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VMware to create new network functions virtualization team

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February 11, 2015

Earlier this morning, VMware said it will create a new team dedicated to what it calls network functions virtualization (NFV). The news was expected for some time by senior people in the IT community.

News of this initiative actually slipped in a statement about a pair of promotions at VMware, however.

The newly-titled workers are Sanjay Mirchandani, now corporate senior vice president in addition to his role as leader of VMware's Asia-Pacific and Japan, where he's doing rather well as the region was singled out for praise in VMware's most recent earnings call.

Also promoted as corporate senior vice president is Shekar Ayyar, a person VMware credits as “responsible for aligning strategy and long-term planning across VMware businesses as well as managing the company's mergers and acquisitions.”

Ayyar also drives the company's acquisitions, including those of Nicira and Airwatch.

Ayyar will now lead the development of a Network Functions Virtualization vertical market team within VMware, which is engaging with CTOs and CIOs to deliver a program designed to help the telecommunications industry accelerate innovation and launch new services faster.

For many, it's no surprise to see that VMware wants to take a shot at NFV, which is most often expressed without VMware's plurals and typically used by carriers to offer network functions as a service.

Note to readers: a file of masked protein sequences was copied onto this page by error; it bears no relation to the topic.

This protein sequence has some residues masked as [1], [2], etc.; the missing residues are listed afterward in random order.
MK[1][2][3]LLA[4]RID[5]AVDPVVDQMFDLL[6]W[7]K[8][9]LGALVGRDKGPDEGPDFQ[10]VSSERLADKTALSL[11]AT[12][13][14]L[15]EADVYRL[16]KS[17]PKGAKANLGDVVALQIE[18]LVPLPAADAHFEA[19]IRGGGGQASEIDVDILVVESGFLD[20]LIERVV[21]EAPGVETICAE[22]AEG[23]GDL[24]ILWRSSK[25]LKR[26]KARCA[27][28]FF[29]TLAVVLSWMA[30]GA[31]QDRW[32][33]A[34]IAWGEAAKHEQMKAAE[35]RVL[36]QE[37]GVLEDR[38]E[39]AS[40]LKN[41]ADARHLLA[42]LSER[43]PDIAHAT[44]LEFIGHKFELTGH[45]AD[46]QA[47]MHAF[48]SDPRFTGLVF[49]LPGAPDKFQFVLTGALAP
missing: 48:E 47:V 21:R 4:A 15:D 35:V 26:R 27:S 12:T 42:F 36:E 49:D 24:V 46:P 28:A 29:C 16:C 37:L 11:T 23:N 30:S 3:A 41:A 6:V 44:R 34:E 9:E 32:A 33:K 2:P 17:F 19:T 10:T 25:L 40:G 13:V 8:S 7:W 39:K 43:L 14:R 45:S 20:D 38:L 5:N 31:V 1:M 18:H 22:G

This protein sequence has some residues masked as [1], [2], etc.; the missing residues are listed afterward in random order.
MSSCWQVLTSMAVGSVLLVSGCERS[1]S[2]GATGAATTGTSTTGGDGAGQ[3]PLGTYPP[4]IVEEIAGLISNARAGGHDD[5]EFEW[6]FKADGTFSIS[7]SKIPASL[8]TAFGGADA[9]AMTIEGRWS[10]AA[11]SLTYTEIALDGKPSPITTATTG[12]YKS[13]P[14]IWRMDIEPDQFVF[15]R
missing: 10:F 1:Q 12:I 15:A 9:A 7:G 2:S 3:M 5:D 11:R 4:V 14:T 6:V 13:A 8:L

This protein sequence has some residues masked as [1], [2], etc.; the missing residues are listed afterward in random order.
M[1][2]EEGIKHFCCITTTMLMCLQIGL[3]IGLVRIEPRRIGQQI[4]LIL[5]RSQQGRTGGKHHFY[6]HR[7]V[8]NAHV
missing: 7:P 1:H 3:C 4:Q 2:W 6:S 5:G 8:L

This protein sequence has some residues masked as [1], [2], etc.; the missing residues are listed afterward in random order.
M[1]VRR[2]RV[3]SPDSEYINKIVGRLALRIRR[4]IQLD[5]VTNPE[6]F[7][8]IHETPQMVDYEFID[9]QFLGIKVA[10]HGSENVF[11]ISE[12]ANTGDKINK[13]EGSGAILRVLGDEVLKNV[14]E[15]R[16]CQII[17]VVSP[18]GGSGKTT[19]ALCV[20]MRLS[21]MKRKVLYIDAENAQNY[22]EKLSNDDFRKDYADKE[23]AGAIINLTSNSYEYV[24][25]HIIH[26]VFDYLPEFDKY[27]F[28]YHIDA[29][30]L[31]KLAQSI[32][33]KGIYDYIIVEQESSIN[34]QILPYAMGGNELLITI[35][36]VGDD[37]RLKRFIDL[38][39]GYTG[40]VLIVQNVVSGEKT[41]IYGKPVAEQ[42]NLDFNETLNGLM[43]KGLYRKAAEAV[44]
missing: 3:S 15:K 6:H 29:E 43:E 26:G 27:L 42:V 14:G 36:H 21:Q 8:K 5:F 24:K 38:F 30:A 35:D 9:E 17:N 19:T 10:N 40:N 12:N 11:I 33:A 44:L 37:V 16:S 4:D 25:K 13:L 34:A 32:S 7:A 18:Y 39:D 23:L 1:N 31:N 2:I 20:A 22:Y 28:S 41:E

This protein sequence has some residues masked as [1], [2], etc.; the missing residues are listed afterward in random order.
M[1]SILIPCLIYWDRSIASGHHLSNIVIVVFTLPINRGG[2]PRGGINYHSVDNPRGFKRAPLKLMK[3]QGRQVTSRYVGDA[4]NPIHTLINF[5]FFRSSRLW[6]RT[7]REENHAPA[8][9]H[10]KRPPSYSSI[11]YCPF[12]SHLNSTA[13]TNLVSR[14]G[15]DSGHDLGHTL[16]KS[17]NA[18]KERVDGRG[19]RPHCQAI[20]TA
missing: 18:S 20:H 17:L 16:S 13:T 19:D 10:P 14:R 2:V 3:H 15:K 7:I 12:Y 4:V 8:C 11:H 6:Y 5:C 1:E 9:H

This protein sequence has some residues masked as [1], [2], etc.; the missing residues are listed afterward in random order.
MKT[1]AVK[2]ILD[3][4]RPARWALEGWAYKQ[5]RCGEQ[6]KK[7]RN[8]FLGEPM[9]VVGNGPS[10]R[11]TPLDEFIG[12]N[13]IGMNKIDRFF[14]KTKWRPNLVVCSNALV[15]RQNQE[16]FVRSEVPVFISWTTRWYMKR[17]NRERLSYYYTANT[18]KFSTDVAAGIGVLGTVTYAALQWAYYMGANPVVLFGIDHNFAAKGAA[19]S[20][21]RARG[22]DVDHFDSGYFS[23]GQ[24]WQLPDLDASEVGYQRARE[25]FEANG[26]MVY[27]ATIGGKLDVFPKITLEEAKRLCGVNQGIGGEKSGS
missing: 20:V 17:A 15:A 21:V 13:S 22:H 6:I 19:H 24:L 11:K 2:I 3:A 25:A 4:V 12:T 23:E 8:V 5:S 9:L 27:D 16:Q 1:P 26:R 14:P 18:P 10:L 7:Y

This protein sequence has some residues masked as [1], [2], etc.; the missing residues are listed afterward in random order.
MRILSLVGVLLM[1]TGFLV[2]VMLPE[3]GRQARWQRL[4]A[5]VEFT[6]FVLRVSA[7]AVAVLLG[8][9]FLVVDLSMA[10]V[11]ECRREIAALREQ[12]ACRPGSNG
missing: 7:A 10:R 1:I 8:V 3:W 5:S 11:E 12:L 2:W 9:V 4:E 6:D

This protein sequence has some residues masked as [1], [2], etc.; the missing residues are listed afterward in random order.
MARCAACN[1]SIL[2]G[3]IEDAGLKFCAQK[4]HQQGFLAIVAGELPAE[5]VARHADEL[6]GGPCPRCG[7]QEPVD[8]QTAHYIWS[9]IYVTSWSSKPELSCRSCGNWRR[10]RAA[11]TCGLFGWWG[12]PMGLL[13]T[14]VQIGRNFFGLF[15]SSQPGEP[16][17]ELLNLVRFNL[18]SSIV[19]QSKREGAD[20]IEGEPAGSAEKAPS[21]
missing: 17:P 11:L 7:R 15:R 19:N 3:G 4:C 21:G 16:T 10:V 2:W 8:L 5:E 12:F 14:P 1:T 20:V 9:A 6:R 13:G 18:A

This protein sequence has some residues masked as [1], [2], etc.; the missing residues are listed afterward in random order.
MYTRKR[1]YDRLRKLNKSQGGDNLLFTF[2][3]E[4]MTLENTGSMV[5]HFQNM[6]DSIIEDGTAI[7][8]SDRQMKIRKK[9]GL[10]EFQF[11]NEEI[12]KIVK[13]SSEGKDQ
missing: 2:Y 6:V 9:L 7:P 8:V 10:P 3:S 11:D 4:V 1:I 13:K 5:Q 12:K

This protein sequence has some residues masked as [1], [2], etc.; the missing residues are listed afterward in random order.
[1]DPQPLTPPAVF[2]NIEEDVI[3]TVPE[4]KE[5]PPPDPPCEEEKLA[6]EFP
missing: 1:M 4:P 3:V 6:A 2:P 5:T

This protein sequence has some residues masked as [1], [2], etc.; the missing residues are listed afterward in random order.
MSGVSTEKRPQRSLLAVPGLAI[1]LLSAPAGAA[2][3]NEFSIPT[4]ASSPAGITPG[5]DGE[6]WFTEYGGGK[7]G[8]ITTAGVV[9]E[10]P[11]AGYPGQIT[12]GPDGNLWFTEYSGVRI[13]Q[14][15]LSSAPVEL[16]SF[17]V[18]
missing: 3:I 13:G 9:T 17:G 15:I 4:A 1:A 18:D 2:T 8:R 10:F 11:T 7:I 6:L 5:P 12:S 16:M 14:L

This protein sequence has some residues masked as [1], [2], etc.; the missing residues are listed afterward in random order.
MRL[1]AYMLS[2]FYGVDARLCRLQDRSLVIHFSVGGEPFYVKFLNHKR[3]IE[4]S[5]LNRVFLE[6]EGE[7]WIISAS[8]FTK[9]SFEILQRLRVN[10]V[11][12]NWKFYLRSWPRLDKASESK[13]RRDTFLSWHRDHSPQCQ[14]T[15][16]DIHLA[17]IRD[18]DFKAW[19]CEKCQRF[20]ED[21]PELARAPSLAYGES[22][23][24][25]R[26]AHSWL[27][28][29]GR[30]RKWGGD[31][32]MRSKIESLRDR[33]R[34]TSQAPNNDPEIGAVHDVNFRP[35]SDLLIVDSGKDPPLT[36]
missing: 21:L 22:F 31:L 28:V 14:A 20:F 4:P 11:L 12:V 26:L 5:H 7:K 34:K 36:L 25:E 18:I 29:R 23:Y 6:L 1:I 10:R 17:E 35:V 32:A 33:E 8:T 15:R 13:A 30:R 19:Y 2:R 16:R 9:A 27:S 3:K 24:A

That can mean firewalls for business or dumbing down set-top boxes so that their GUIs are delivered as a virtual machine, almost VDI-style.

But when NFV is put to work, it obviously won't escape VMware's attention that it is getting a lot of mentions in networking circles and therefore represents a chance to get ESX and ESXi running inside carriers' data centres.

VMware looks like it's ready to handle this job, thanks to the instant clones feature added to vSphere 6 that spawns VMs at a rate of 64 in six seconds.

That sounds like enough to help carriers serve customers, which is exactly what the company wishes to do, and has said so repeateadly over the past four to five months.

Ayyar's track record means that his appointment to lead this team looks to be a sign that VMware wants to make a serious move into the NFV market.

And if it does, it'll be heading into battle with Cisco again. But when you think about it, isn't that competition at its best?

Source: VMware.

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